Olympia students' 'Lunch Scholars' video offers a lesson in social media

OLYMPIA - A video created by two Olympia High School journalism students intended as a comedy sketch turned into a bigger mass media lesson than they bargained for this week.

Austin Oberbillig and Evan Ricks produced ?Lunch Scholars? in the vein of Jay Leno?s ?Jay Walking? sketch series and asked fellow students (who signed a consent waiver) basic questions about history, geography and current events.

While the filmmakers say many had the correct answers, some were surprising - and those made the final cut.

A few days later a Huffington Post reporter used it to highlight some of the country?s education woes.

As of Friday afternoon, the video has been shared on Facebook nearly 13,000 times and spurred more thousands (mostly negative) comments.

The video was originally posted by the students on Vimeo, but they decided to take it down. It has since been resurrected on YouTube.

In a statement posted on the OHS student newspaper?s website , Ricks writes:

"Students found Jay Leno?s ?Jay Walking? videos funny and decided to make one of their own. As is natural for a comic bit, the creators edited in the funniest responses, with the students? consent. Though there were many correct answers to these pop questions, the comments in national forums concentrate on the negative, and, as usual, do not take into consideration the amount of editing it took to get these funny, incorrect answers. So, we are taking down our video. Thanks for thinking about this. It is an interesting lesson for all.".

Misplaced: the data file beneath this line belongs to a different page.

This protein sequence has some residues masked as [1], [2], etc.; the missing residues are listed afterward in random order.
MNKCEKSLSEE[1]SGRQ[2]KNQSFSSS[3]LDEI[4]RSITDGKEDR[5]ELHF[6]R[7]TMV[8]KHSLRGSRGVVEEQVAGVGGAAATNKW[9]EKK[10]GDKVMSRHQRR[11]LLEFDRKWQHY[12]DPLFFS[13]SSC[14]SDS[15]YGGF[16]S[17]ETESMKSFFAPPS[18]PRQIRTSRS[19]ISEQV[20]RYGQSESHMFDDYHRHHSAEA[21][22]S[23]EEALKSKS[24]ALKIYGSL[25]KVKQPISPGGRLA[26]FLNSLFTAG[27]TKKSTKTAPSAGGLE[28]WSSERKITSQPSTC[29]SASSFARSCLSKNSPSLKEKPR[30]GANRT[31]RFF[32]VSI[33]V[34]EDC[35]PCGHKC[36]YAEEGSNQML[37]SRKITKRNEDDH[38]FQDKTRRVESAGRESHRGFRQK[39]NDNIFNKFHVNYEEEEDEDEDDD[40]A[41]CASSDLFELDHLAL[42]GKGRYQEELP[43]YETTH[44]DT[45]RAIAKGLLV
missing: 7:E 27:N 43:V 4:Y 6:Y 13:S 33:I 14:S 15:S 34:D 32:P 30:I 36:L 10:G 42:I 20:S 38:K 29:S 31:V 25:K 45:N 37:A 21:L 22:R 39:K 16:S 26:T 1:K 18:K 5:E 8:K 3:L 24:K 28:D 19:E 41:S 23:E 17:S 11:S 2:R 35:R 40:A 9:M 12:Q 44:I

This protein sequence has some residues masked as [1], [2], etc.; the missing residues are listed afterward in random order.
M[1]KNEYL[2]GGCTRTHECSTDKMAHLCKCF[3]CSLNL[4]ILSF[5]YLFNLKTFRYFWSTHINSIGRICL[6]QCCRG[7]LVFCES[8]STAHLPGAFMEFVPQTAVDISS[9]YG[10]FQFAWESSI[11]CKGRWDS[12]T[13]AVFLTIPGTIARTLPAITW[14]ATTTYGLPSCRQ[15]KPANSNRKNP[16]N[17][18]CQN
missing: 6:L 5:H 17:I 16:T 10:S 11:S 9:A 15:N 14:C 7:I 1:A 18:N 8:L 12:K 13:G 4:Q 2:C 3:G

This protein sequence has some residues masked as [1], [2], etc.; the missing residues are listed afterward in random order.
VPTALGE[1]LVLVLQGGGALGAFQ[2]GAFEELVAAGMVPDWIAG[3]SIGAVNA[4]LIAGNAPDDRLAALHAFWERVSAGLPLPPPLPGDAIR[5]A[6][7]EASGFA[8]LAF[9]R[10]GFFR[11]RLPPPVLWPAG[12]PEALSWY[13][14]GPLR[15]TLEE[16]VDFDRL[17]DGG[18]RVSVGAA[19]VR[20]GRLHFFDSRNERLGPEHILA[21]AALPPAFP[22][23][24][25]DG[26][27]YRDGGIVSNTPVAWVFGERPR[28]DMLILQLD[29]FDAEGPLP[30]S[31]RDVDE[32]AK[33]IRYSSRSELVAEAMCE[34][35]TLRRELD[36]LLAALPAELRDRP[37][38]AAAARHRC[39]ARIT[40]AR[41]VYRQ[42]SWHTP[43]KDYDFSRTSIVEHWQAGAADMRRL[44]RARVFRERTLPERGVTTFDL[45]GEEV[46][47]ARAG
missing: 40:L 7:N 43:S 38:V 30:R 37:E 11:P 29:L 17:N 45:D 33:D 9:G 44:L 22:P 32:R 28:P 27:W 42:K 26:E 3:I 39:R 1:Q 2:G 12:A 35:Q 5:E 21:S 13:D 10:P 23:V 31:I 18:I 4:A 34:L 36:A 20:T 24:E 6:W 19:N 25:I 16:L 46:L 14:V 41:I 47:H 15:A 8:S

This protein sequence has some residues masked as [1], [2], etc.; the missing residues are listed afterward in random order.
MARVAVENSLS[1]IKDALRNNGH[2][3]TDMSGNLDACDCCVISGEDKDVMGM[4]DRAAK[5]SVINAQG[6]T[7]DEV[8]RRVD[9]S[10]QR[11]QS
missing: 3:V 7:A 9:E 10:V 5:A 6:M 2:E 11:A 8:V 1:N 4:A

Reporter Laura Hibbard uses the well-produced video as an intro into a breakdown of United States' poor international rankings in subjects like math and reading.

What Hibbard doesn?t say is Olympia High ranks as one of the best in the state in graduation rates, AP test results and SAT scores.

"It was intended for here in the school and when it got to be as big as it did, they felt like their fellow students were unfairly portrayed," said Olympia School District spokesman Ryan Betz. "I think the students are disappointed at how it made their school look."

Olympia High is the defending state champion in the 'Knowledge Bowl" competition.

Betz said the video was a major topic of discussion during journalism class at OHS this week.